Brain Eating Stress and the Cooking Solution

Relaxation Photo
If relaxation time is hard to come by, consider that time making meals can double as stress-relief time

We all know stress isn’t a good thing.  But who knew that it literally eats holes in our brain tissue?  As explained by Houston neuroscientist and author David Eagleman, “Stress is underpinned by particular hormones that circulate through the body and the brain.”  Within the brain, “stress literally chews miniature holes” in the tissue.

That ought to send us racing for the relaxation room!  In planning a relaxation strategy, however, keep in mind the fundamental advice offered by Robert Sapolsky of Stanford University:  “You can’t save stress management for weekends or holidays.  It has to be done daily.”

Great, now there’s one more thing for the daily To-Do list!  Before that thought sends you into a bout of aggravated depression, consider this possibility:  Maybe you don’t need to try squeezing another half hour of relaxation time into an already over-scheduled day.  Instead, transform the time already spent making dinner into relaxed and creative time.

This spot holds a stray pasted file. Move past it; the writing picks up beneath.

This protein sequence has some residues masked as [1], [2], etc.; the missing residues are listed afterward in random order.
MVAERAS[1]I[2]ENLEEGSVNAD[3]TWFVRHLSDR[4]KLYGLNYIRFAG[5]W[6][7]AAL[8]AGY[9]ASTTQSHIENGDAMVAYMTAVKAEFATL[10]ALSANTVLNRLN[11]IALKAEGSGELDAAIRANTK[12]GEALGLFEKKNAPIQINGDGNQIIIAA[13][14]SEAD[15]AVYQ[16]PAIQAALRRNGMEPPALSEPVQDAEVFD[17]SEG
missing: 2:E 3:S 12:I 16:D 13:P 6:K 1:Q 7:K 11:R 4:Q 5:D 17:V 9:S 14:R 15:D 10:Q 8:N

It may take a little imagination** to even envision dinner making as something that’s not one of the stressors chewing holes in your brain.  We’ve been carefully programmed to believe that cooking is so stressful and impossible that frozen pizza is the only option.  In truth, however, dinner making can be a great zone-out time, where you get lost in vegetable chopping, flavor combinations, the colors, the smells. . . . maybe the lovely glass of wine you sip while sautéing and stirring.

How does a person get to a place where cooking is a creative outlet instead of stressful drudgery?  It’s a simple learning process.  The more you know, the more uncertainty, fear and stress are replaced with confidence, comfort and calm.

Our meal making classes are all about sharing the skills that make cooking easeful and natural–and a time when you can unwind doing something that’s tactile and sensory.  Join us and save a few brain cells!

**We’ve got a couple good posts on how imagination is a key tool on the healthy eating journey:  http://bit.ly/MhGhpy   and http://bit.ly/Mx6yeY

Note:  Information and quotes from “The Consequences of Stress, A Shrinking Brain, Memory Loss Can Result,” Leslie Barker Garcia for The Dallas Morning News, from the Daily Camera, March 14, 2012, p. 3B

 

 

 

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